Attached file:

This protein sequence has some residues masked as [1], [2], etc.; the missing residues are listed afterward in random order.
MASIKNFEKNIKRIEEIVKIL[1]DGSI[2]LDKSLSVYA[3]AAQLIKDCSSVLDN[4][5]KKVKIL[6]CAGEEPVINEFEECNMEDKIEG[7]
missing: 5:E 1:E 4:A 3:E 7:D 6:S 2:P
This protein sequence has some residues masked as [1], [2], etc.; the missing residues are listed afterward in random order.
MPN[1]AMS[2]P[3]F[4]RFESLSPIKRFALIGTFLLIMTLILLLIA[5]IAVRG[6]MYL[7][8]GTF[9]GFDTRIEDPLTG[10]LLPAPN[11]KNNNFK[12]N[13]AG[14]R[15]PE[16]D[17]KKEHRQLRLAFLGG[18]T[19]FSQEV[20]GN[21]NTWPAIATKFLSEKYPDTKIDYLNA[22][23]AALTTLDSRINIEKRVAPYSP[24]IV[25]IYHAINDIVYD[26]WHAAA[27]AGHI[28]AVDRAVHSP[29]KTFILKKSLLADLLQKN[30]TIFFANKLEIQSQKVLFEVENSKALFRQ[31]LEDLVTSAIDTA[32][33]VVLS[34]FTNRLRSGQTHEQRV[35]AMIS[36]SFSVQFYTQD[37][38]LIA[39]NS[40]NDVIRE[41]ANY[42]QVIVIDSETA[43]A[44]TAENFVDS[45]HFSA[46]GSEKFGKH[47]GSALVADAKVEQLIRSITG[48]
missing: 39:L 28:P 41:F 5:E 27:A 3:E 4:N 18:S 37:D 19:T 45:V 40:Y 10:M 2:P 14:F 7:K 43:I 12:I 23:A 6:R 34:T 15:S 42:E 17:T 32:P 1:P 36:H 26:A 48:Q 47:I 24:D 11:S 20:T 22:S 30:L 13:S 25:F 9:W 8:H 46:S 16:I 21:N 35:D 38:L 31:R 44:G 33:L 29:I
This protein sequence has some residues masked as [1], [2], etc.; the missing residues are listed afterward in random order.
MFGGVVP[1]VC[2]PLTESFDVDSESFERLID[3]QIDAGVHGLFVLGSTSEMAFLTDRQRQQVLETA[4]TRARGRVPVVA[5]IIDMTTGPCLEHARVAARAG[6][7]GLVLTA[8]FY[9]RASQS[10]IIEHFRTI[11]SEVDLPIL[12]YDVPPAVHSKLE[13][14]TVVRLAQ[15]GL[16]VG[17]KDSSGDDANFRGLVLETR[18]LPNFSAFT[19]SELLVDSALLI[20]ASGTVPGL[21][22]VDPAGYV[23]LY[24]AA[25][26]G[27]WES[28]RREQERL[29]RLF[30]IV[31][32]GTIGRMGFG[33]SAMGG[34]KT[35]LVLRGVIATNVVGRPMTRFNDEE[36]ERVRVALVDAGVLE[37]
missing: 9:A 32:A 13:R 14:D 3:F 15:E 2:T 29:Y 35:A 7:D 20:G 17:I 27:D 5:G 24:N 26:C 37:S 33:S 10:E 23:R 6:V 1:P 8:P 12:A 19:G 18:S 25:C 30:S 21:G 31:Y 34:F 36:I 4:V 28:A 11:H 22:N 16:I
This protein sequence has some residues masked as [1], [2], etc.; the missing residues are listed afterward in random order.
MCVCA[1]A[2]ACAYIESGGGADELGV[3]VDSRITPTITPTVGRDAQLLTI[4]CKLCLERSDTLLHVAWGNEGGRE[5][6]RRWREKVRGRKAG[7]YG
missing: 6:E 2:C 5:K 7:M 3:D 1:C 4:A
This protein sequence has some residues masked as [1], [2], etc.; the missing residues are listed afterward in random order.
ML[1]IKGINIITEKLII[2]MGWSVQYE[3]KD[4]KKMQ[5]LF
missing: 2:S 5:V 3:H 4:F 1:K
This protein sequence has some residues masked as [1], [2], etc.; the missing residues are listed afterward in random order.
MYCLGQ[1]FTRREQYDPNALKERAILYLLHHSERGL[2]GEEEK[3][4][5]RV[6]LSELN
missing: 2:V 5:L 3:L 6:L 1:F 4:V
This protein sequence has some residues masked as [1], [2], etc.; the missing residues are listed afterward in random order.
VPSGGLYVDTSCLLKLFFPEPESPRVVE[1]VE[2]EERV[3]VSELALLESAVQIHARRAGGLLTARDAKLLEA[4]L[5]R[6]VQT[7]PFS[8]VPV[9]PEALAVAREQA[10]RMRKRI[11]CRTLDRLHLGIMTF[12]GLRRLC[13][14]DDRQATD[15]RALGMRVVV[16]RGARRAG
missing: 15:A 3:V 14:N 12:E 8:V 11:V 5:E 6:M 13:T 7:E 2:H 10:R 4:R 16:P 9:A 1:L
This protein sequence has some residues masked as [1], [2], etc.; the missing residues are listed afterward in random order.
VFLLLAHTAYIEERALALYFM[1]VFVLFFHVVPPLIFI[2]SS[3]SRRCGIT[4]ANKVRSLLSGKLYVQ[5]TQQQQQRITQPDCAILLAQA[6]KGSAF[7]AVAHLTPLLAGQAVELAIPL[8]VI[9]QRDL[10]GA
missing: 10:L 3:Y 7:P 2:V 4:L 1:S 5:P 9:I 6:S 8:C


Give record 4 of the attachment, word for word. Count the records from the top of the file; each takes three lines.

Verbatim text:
This protein sequence has some residues masked as [1], [2], etc.; the missing residues are listed afterward in random order.
MCVCA[1]A[2]ACAYIESGGGADELGV[3]VDSRITPTITPTVGRDAQLLTI[4]CKLCLERSDTLLHVAWGNEGGRE[5][6]RRWREKVRGRKAG[7]YG
missing: 6:E 2:C 5:K 7:M 3:D 1:C 4:A